Deal Ransomware Description
Cybersecurity researchers keep spotting more and more ransomware threats lurking on the Web. Among the most recent data-locking Trojans is the Deal Ransomware. When experts studied this threat, it quickly became evident that this is another variant of the infamous Phobos Ransomware. Ransomware threats are seen as a relatively safe method of generating some quick cash on the backs of innocent users, and it is likely that this trend will not die out any time soon.
Propagation and Encryption
It has not yet been divulged what the infection vectors utilized in the spreading of the Deal Ransomware are. Some suppose that the attackers may be using spam emails to propagate this Trojan. Such emails often contain a corrupted attachment, which, once opened, would hijack the targeted system. To induce the user to launch the attached files, the authors of ransomware threats tend to use various social engineering tricks. There are other methods of propagating ransomware threats such as bogus software updates, torrents trackers, and fake pirated variants of legitimate applications. When the Deal Ransomware corrupts a system, it will scan its data to locate the files of interest. The Deal Ransomware is likely targeting a very long list of file types to ensure maximum damage. When the threat has located the targeted data successfully, it will begin its encryption process. When the Deal Ransomware encrypts a file, it will add a new extension at the end of its filename - '.id[VICTIM ID].[email@example.com].deal.'
The Ransom Note
In the next phase of the attack, the Deal Ransomware drops a ransom note. The note is stored in two files – ‘info.hta’ and ‘info.txt,’ and it reads:
’ Your computer is infected with a virus.
Files are locked* but not corrupted.
Send an email firstname.lastname@example.org and you will definitely be helped to recover.
*you can send us a couple of files and we will return the restored ones to prove that only we can do it
1. the infection was due to vulnerabilities in your software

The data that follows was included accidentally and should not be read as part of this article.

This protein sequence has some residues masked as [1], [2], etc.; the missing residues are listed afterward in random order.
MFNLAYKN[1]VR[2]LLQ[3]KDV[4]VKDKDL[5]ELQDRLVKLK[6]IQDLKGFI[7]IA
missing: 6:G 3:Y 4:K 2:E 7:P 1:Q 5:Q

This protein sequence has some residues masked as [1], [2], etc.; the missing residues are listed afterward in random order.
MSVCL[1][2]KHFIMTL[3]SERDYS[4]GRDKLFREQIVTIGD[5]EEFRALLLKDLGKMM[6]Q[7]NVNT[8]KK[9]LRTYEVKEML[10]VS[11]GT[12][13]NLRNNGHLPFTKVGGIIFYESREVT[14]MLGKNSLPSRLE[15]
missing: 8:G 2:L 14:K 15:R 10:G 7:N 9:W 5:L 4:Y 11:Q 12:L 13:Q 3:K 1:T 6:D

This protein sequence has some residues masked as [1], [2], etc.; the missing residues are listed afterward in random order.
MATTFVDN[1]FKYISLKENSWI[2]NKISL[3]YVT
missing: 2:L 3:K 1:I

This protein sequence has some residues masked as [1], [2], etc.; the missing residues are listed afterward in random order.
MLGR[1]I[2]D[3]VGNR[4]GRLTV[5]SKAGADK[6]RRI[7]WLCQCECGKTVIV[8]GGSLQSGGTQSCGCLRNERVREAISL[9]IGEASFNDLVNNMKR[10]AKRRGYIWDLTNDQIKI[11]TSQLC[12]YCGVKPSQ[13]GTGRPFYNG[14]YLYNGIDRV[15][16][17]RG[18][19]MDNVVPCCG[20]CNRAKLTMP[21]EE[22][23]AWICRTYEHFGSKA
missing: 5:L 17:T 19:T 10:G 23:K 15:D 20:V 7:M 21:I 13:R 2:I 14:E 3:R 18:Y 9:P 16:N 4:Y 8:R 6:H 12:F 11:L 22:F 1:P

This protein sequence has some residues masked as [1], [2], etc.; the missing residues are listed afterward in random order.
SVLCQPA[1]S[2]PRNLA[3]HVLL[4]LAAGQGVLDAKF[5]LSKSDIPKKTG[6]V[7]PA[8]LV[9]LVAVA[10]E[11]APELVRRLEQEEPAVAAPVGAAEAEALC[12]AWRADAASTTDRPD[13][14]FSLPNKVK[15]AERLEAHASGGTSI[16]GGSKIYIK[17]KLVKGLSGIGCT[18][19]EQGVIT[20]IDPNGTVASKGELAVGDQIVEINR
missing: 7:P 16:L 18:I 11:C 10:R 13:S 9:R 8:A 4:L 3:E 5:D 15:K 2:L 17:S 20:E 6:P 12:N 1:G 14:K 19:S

2. if you want to make sure that it is impossible to recover files using third-party software, do this not on all files, otherwise you may lose all data.
3. only communication through our email can guarantee file recovery for you. We are not responsible for the actions of third parties who promise to help you – most often they are scammers.
4. if we do not respond to you within 24 hours, send a message to the email email@example.com
5. if you need an alternative communication channel – write a request by e-mail
6. our goal is to return your data, but if you do not contact us, we will not succeed’
The authors of the Deal Ransomware do not mention what the ransom fee is. However, they insist that the victim gets in touch with them via email. They have provided a main email address, which is ‘firstname.lastname@example.org’, and a backup email address if the user does not receive a reply within 24 hours, which is ‘email@example.com.’ There have been several other email addresses linked to this variant, which are as follows - 'firstname.lastname@example.org,' 'email@example.com' and 'firstname.lastname@example.org.'
We recommend strongly to stay away from the creators of the Deal Ransomware and avoid any contact with them. You never know if they will provide you with the promised decryption key even if you pay up. This is why you should look into obtaining a legitimate anti-malware tool and use it to remove the Deal Ransomware from your system safely.